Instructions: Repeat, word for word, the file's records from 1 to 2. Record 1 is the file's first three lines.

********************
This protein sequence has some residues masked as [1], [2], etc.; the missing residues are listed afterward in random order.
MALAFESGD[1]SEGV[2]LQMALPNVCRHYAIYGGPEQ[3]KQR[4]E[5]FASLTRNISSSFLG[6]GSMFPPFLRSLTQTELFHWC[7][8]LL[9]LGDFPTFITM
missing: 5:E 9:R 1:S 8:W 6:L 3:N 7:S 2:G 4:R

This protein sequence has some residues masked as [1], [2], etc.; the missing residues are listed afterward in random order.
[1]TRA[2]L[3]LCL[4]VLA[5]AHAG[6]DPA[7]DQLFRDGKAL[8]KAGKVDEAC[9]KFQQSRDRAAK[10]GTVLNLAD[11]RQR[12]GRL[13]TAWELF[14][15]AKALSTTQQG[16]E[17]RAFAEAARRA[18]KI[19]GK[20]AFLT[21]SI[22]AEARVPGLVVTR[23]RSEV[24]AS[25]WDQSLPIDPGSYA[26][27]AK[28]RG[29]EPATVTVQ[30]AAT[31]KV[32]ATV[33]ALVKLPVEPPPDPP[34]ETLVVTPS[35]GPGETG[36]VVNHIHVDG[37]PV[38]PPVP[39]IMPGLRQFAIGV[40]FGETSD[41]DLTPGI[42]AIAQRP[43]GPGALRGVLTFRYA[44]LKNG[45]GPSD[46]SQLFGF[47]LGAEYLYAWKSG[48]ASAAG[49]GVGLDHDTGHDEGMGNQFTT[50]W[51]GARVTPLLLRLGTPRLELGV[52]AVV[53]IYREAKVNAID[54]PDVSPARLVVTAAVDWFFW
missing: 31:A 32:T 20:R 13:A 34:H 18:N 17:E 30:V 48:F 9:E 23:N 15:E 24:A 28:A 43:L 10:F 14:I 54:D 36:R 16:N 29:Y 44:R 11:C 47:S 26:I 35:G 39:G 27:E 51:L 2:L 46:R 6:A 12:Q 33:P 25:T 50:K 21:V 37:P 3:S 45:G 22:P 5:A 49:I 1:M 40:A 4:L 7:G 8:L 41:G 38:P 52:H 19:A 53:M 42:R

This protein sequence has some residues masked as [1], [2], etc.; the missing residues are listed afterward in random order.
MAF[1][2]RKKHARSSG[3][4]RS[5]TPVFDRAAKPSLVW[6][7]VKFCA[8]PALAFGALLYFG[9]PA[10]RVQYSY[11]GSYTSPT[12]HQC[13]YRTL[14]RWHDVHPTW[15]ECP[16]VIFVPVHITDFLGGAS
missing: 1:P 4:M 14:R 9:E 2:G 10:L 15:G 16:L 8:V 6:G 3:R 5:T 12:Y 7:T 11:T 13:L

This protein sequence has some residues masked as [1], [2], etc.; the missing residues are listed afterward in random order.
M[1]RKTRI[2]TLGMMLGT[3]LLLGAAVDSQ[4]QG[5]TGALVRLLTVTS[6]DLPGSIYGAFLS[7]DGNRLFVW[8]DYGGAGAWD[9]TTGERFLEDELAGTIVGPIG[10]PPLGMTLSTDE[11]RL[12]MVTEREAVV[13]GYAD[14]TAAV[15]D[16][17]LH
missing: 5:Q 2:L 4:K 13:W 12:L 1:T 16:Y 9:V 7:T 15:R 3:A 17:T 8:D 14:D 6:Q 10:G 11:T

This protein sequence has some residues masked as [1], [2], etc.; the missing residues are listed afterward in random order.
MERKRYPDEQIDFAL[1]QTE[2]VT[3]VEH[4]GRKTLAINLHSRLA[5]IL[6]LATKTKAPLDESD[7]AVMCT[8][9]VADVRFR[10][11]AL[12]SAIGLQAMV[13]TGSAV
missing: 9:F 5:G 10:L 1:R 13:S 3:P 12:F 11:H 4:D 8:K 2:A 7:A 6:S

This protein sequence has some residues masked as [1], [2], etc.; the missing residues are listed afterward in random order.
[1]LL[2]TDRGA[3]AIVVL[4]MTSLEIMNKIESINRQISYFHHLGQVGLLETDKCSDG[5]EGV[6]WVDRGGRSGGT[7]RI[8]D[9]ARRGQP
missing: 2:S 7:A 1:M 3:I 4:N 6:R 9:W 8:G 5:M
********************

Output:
This protein sequence has some residues masked as [1], [2], etc.; the missing residues are listed afterward in random order.
MALAFESGD[1]SEGV[2]LQMALPNVCRHYAIYGGPEQ[3]KQR[4]E[5]FASLTRNISSSFLG[6]GSMFPPFLRSLTQTELFHWC[7][8]LL[9]LGDFPTFITM
missing: 5:E 9:R 1:S 8:W 6:L 3:N 7:S 2:G 4:R

This protein sequence has some residues masked as [1], [2], etc.; the missing residues are listed afterward in random order.
[1]TRA[2]L[3]LCL[4]VLA[5]AHAG[6]DPA[7]DQLFRDGKAL[8]KAGKVDEAC[9]KFQQSRDRAAK[10]GTVLNLAD[11]RQR[12]GRL[13]TAWELF[14][15]AKALSTTQQG[16]E[17]RAFAEAARRA[18]KI[19]GK[20]AFLT[21]SI[22]AEARVPGLVVTR[23]RSEV[24]AS[25]WDQSLPIDPGSYA[26][27]AK[28]RG[29]EPATVTVQ[30]AAT[31]KV[32]ATV[33]ALVKLPVEPPPDPP[34]ETLVVTPS[35]GPGETG[36]VVNHIHVDG[37]PV[38]PPVP[39]IMPGLRQFAIGV[40]FGETSD[41]DLTPGI[42]AIAQRP[43]GPGALRGVLTFRYA[44]LKNG[45]GPSD[46]SQLFGF[47]LGAEYLYAWKSG[48]ASAAG[49]GVGLDHDTGHDEGMGNQFTT[50]W[51]GARVTPLLLRLGTPRLELGV[52]AVV[53]IYREAKVNAID[54]PDVSPARLVVTAAVDWFFW
missing: 31:A 32:T 20:R 13:A 34:H 18:N 17:E 30:V 48:F 9:E 23:N 15:E 24:A 28:A 43:L 10:F 14:I 54:D 36:R 16:N 29:Y 44:R 11:C 47:S 26:I 35:G 39:G 27:E 51:L 2:L 46:R 6:A 12:Q 33:P 25:T 50:K 21:V 37:P 3:S 45:G 22:P 5:A 49:I 1:M 40:A 4:L 7:G 8:L 41:G 38:P 52:H 19:A 53:M 42:R